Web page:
It’s incredibly difficult to talk about baseball right now because, at the end of the day, we don’t know anything.
We know that Major League Baseball and the Players’ Association has a deal in place that covers a handful of key labour-related issues pertaining to the COVID-19 pause such as shortening the draft, giving players an advance on their salaries, and basing service time on last season in the event of a cancelled season, but everything regarding the actual 2020 season is up in the air.
Maybe there’ll be Opening Day games during All-Star Weekend. Maybe there’ll be a wild, quick, 81-game season filled with complete madness. Maybe there’ll be a big, expanded post-season that features 12 or even 16 teams. Maybe there’ll be a World Series played in a neutral location on Christmas. Maybe games will be played on the moon. Maybe there won’t be a season at all. Who knows! We’re venturing into the unknown.
Anyways, let’s try to figure out how the fallout from all of this affects the Blue Jays in the wide array of possible scenarios we could be dealing with.
No matter what happens, even if there isn’t a single pitch thrown this season, players will still be granted a year of service time. This is a huge issue for the players and it isn’t overly surprising to see the league be lenient right now. With the Collective Bargaining Agreement set to expire soon and a big battle looming around the corner in regards to team control, trying to convince the players to effectively give back a year of control despite getting a year older would have been a disaster.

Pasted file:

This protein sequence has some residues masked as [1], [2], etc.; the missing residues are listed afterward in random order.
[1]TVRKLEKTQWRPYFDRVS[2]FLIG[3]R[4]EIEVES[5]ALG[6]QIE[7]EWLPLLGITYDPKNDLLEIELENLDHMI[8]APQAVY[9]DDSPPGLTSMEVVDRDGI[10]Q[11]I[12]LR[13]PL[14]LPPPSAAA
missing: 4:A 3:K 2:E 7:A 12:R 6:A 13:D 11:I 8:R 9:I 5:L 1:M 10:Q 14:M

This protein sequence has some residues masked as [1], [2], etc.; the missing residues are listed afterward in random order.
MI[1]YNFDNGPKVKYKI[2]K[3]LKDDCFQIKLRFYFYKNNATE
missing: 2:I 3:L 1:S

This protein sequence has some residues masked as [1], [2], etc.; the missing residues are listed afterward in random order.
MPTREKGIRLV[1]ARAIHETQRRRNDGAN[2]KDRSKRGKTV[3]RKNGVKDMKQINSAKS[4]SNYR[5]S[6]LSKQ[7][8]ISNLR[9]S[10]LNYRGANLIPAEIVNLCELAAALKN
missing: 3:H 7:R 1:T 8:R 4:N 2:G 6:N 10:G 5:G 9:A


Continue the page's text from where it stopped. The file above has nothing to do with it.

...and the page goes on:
Mookie Betts career highlights at Dodger Stadium: pic.twitter.com/Yhjatv4Ju9
— Ken Rosenthal’s Bow Tie (@BowTieRosenthal) March 25, 2020
It’s a very pro-player decision and it’ll harm some teams more than others. For example, the Los Angeles Dodgers could very well have traded for Mookie Betts never to see him actually suit up for the team in a regular-season game. It’s shitty for them, but it would also be pretty unfair to ask Betts to roll into free agency at 29 years of age after the 2021 season than at 28 years of age this winter.
I think the Dodgers are probably the team that gets hammered the hardest here, but, otherwise, it’s kind of a ‘we’re all in this together’ type thing. I mean, it isn’t ideal for the Jays to possibly lose out on one of their cheap years of Bo and Vlad and it obviously sucks that they’re also possibly losing a key year of development. But, again, I can’t think of a situation in which a team would be benefitting from the COVID-19 pandemic. It is what it is.
The Jays only really have one key free agent to worry about here — Ken Giles. If the season is cancelled, Giles will be eligible for free agency and the Jays won’t have a chance to trade him to a contender. As we know, the Jays tried to trade their star closer last season but couldn’t make anything happen due to a nagging injury he dealt with part-way through the season.
I would guess that qualifying Giles would be the way to go. If he accepts, great, you can try it all again in 2021. If not, well, at the very least, you get a draft pick for Giles rather than nothing.
Toronto’s other free agents of note here are Matt Shoemaker and Travis Shaw. Neither of these two players has set themselves up for a big payday in the event of a cancelled season. Shaw is on a one-year rebound contract and would, at best, get the same heading into next year. Shoemaker had a great five-game showing in 2019, but, given his injury concerns, it’s hard to imagine him warranting a multi-year deal on the open market.